Most CMS projects fail to meet their ultimate goal of distributing the necessary tools to the source of the content. As a result, many content management systems are underutilized, while others are not being employed at all. This inevitably leads to frustration levels that cause outright staff hostility. The underlying idea should let the information be entered into the system at the source in order to avoid stale content and to ensure that sites are up-to-date.
In most cases that we know of, it is NOT a lack of commitment or understanding of senior management which leads to the failure of content management systems. Organizations do not approach large scale content management projects purely for the fun of it. They commit vast amounts of resources and have clear objectives that they envision.
No Training Necessary
The main reason for failures is quite simple: The wrong tools are being deployed to the wrong people. As a rule of thumb, if your content contributors, who routinely work with MS Word and other word processing applications need additional training to manage web content, you might as well abandon your content management plan as it will fail. Your "content management" will invariably fall victim to an IT bottleneck. In today's fast paced world, people are unable to invest the time to adequately learn new applications as they are being overwhelmed by their never-ending task lists.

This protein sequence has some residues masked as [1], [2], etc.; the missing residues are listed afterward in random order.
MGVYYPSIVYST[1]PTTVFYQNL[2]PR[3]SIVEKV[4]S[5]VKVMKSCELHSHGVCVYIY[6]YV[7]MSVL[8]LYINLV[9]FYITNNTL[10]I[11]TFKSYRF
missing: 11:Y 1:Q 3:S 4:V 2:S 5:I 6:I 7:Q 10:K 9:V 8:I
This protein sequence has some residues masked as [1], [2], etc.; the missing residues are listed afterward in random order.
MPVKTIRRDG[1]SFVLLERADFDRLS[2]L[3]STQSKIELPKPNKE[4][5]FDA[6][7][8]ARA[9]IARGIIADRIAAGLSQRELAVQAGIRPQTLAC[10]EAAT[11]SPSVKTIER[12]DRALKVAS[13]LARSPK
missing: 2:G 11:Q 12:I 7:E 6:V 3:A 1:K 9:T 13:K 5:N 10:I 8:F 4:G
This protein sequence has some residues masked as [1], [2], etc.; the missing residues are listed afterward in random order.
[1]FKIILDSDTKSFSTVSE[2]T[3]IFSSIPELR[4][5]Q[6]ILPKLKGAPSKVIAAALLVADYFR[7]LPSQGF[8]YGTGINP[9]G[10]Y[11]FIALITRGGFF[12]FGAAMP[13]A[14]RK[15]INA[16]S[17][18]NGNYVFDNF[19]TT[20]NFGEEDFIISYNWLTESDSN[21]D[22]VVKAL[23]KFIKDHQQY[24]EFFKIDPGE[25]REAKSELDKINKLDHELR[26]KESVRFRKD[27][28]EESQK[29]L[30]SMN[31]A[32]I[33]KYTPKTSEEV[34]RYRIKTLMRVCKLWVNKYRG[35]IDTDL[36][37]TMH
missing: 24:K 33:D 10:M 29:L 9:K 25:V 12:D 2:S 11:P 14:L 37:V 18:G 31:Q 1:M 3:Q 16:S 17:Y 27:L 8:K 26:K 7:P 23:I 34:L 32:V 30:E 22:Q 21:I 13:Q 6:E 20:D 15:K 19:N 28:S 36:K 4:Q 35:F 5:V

In the search for a successful approach, system evaluators should understand that they have a large pool of content contributors with the knowledge and resources to maintain and even update complex web content. The key to success is the ability to leverage their existing knowledge, experience, and capabilities rather than forcing new systems that require extensive of training.
Listed below are some practical tips:
Start by setting yourself realistic and measurable goals. Vague statements like: "Reduce publishing and marketing costs" are not enough. The reasons are simple: a) everyone has heard it all before, and b) you want to do more with your scarce resources. If you are not able to measure your goals, you will not be able to manage them.